4th May 2021
Delivering Person Centered Care, by Education for Health Assistant Director, Clinical Learning, Preeti Minhas
The National Review of Asthma Deaths led by the Royal College of Physicians (RCP), reviewed the circumstances surrounding deaths from asthma from 1 February 2012 to 30 January 2013. One of the key findings highlighted that non-adherence to preventer inhaled corticosteroids (ICS) is associated with increased risk of poor asthma control and should be continually monitored.1
So, why do we still continue to hear people with asthma say they “forget to use their preventer inhaler,” or comments such as “I don’t really need it?”
As healthcare professionals we understand the pivotal role ICS play in the treatment of asthma which is further echoed by GINA (2021) which states, “they no longer recommend treatment in adults and adolescents with Short Acting Beta 2 Agonist alone (SABA).” 2
As healthcare professionals, we can be quick to begin to list the benefits of these medications to the person with asthma, hoping this will convince them to use their medication as prescribed.
However, the first thing we must do is to take a step back and seek to identify the reasons for non-adherence. This will then enable us to tailor our conversation to meet the person’s or carer needs. To do this, we must consider the person’s or carer’s values and beliefs, and gain a thorough understanding of what currently matters to them. 3
The reasons for non-adherence can range from not being able to use their device correctly, to experiencing side effects. This may be solved by looking at alternative devices or by using a spacer. It can be simple as the person forgetting to use – or the carer forgetting to give – the medication, often due to their busy lifestyle.
Encouraging the person or carer to couple their medication regimen with an everyday activity can overcome this. For example, could the preventer inhaler be placed next to their toothbrush? So, when they go to brush their teeth in the morning and evening, they also use their preventer inhaler.
Coupling up medication regimens with daily activities in this way enables the person to see using their medication as less of a burden or an additional task, as well potentially helping to reduce side effects such as oral candidiasis (thrush) as seen in the example above.
Other times, it may be the lack of understanding of the role that ICS plays in controlling their asthma. Linking this to the person or carer personally and how it can improve their quality of life is key. For instance, for parents of young family, this may mean taking their children to the park without feeling breathlessness.
In times of a pandemic…
The Picker Institute in a recent publication (2020) states: “It is tempting to argue that the proper response to a crisis should be to pare back services to their most fundamental elements: to focus singularly on clinical care. But every care episode, every treatment, is at its most basic a personal interaction – and even under the greatest stress we should strive to keep patients at the centre of service.” 4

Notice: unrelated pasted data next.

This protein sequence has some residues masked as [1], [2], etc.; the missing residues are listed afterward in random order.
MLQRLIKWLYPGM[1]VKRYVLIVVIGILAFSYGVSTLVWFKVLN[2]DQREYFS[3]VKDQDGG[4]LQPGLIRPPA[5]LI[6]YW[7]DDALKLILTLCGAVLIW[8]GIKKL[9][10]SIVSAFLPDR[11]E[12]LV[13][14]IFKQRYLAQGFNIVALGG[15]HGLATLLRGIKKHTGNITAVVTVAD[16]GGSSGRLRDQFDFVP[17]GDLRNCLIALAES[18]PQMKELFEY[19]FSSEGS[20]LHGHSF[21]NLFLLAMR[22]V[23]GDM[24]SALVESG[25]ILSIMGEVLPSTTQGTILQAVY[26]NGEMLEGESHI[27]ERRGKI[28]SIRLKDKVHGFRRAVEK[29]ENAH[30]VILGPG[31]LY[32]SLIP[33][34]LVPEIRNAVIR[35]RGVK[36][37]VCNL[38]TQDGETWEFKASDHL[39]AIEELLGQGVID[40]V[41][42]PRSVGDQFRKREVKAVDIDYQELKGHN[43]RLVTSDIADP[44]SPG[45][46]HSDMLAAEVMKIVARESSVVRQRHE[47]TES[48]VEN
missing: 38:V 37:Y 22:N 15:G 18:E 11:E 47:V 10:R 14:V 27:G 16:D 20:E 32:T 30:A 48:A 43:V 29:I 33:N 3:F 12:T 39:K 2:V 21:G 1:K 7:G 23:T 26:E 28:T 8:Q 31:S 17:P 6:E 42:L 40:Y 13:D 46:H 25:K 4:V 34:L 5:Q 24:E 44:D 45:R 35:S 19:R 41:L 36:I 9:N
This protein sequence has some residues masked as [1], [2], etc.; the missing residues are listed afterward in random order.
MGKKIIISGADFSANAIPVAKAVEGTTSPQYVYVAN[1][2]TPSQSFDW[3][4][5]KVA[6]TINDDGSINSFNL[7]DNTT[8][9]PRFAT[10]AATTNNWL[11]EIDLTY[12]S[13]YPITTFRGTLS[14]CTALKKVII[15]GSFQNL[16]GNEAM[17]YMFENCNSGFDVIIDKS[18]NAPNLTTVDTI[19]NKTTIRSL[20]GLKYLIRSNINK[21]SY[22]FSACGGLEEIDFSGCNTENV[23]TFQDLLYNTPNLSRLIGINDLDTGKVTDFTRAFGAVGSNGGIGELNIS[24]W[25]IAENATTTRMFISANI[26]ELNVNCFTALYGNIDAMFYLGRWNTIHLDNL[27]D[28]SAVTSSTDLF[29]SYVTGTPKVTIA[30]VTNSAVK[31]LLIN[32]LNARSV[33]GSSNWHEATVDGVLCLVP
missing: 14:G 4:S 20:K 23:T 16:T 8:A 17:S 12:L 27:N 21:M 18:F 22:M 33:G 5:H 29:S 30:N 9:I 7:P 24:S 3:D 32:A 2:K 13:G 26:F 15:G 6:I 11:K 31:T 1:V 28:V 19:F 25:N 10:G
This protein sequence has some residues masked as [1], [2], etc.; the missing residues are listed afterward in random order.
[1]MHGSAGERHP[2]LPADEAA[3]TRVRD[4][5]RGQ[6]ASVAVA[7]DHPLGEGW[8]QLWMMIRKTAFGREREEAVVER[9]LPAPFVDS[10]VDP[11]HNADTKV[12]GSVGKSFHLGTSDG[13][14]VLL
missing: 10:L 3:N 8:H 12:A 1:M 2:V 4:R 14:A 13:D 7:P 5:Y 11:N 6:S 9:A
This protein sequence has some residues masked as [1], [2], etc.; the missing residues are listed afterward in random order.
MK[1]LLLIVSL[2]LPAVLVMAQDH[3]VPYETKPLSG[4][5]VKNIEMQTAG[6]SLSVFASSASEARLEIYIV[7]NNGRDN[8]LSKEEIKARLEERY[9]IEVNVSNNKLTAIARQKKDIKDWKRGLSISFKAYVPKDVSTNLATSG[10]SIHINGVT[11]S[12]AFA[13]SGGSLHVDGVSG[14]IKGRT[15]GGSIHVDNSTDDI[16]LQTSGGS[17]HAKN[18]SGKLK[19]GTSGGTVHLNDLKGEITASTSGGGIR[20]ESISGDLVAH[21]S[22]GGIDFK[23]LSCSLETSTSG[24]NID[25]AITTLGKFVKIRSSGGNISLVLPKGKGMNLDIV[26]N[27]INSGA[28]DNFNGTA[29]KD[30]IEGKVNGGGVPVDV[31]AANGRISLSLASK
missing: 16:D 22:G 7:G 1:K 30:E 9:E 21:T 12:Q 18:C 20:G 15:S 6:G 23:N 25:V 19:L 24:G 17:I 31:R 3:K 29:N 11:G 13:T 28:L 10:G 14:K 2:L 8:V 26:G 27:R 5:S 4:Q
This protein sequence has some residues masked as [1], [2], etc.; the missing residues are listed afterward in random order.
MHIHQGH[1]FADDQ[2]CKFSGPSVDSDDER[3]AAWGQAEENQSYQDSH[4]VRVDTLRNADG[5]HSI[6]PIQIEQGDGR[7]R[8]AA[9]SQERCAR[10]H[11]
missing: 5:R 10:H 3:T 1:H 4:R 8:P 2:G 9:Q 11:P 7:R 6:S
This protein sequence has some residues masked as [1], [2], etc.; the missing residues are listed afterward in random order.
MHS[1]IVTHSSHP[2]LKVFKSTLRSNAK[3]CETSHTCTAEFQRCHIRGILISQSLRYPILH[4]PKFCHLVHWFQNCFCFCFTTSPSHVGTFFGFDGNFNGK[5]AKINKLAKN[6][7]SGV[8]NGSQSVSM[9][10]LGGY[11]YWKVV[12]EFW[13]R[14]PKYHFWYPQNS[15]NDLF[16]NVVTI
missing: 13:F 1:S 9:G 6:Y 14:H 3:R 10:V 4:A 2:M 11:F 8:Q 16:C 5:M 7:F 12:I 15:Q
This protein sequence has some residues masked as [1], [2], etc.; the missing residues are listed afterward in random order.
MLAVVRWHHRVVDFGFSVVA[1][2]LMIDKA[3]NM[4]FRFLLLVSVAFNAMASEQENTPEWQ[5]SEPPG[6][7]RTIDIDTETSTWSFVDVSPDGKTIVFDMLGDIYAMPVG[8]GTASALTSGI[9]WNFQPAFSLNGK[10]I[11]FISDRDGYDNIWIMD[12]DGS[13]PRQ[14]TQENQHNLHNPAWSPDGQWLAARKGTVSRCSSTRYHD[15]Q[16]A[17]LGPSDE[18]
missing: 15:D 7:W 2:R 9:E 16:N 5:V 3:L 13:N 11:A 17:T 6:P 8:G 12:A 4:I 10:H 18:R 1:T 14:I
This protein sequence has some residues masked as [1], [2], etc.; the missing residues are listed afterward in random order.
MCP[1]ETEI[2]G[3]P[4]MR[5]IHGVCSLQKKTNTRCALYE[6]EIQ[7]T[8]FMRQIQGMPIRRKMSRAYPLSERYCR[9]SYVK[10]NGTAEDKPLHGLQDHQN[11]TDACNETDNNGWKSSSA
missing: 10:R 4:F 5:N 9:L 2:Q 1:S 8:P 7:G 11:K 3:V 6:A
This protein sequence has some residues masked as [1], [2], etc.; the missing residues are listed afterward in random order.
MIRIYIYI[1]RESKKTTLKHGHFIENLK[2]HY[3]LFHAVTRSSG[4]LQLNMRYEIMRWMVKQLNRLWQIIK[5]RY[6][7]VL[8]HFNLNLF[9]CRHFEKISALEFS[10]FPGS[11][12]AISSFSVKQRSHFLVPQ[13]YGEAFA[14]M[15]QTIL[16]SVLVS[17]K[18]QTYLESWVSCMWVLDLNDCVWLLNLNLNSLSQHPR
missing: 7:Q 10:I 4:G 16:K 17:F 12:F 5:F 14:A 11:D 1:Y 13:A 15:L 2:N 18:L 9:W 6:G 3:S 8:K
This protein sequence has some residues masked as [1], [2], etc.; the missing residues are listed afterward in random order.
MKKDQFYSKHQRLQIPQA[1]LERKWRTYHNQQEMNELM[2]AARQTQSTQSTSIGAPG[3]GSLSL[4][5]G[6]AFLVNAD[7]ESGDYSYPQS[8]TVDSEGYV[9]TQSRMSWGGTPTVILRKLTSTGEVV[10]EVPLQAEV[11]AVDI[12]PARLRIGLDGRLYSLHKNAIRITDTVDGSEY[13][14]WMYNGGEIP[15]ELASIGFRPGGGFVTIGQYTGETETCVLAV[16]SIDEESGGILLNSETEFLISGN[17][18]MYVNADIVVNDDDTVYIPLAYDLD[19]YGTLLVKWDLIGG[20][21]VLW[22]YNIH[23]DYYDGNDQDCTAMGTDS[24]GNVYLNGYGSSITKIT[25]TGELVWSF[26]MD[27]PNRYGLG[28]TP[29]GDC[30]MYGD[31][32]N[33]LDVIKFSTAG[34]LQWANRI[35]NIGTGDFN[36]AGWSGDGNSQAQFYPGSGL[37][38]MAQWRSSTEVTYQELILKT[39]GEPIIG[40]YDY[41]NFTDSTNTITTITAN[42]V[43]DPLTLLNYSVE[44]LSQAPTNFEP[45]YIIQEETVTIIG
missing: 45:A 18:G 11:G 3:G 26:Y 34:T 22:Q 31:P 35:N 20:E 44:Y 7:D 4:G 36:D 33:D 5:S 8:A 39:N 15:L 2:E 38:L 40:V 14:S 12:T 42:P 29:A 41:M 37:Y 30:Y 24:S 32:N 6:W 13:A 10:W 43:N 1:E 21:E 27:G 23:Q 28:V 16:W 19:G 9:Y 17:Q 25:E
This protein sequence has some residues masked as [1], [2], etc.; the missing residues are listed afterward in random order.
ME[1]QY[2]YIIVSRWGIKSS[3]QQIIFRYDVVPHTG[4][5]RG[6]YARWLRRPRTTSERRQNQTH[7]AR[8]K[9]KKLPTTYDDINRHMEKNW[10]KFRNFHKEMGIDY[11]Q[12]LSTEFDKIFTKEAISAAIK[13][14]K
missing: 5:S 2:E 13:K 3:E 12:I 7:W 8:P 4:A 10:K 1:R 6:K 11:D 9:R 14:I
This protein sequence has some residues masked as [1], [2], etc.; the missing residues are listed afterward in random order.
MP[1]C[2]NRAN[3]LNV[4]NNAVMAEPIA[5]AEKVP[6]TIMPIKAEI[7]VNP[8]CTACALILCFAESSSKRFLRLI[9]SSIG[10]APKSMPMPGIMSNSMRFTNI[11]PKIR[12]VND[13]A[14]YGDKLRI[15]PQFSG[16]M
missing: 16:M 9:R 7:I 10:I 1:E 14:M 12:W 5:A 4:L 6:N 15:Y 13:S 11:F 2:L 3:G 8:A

So, in order to remove misconceptions around asthma treatment, it is imperative that we step into the shoes of the patient or the carer and see their perspective which then enables us to build a unique partnership with them helping us to deliver solutions which will positively impact their lives.2
- Why Asthma Still Kills (2014). Royal College of Physicians Available at https://www.rcplondon.ac.uk/projects/outputs/why-asthma-still-kills
- GINA 2021 Main Report Available at https://ginasthma.org/gina-reports/
- McCance, T., McCormack, B., Dewing, J., (May 31, 2011) “An Exploration of Person-Centeredness in Practice” OJIN: The Online Journal of Issues in Nursing Vol. 16, No. 2, Manuscript 1.
- The Picker Institute (2021) Available at: https://www.picker.org/news/blog/person-centred-care-dealing-with-pandemics/
Education for Health release regular free fact sheets and small ‘bite sized’ online training delivered by respiratory experts, to ensure you have the most up to date information on Asthma and COPD, and how to help people manage with Covid-19.
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Education for Health courses
Asthma Online Refresher – aimed at learners who already have experience with patients with Asthma
Foundations of Managing Asthma Short Course is accredited by the University of Hertfordshire and is taught at Level 5/Diploma level.
Enhancing Asthma Care in Professional Practice Short Course is accredited by the University of Hertfordshire and is taught at Level 6/Degree level.
Enhancing the Diagnostic and Management of Respiratory Disease Level 7 module, accredited by the University of Hertfordshire, is suitable for those involved in the differential diagnosis and management of respiratory disease.
Spirometry Interactive Blended Online Learning Package for healthcare professionals who are responsible for performing, recording and interpreting spirometry in adults, or a combination of these.
We are also about to launch a Essentials of Asthma online workshop, please click here to be notified when the first dates are available.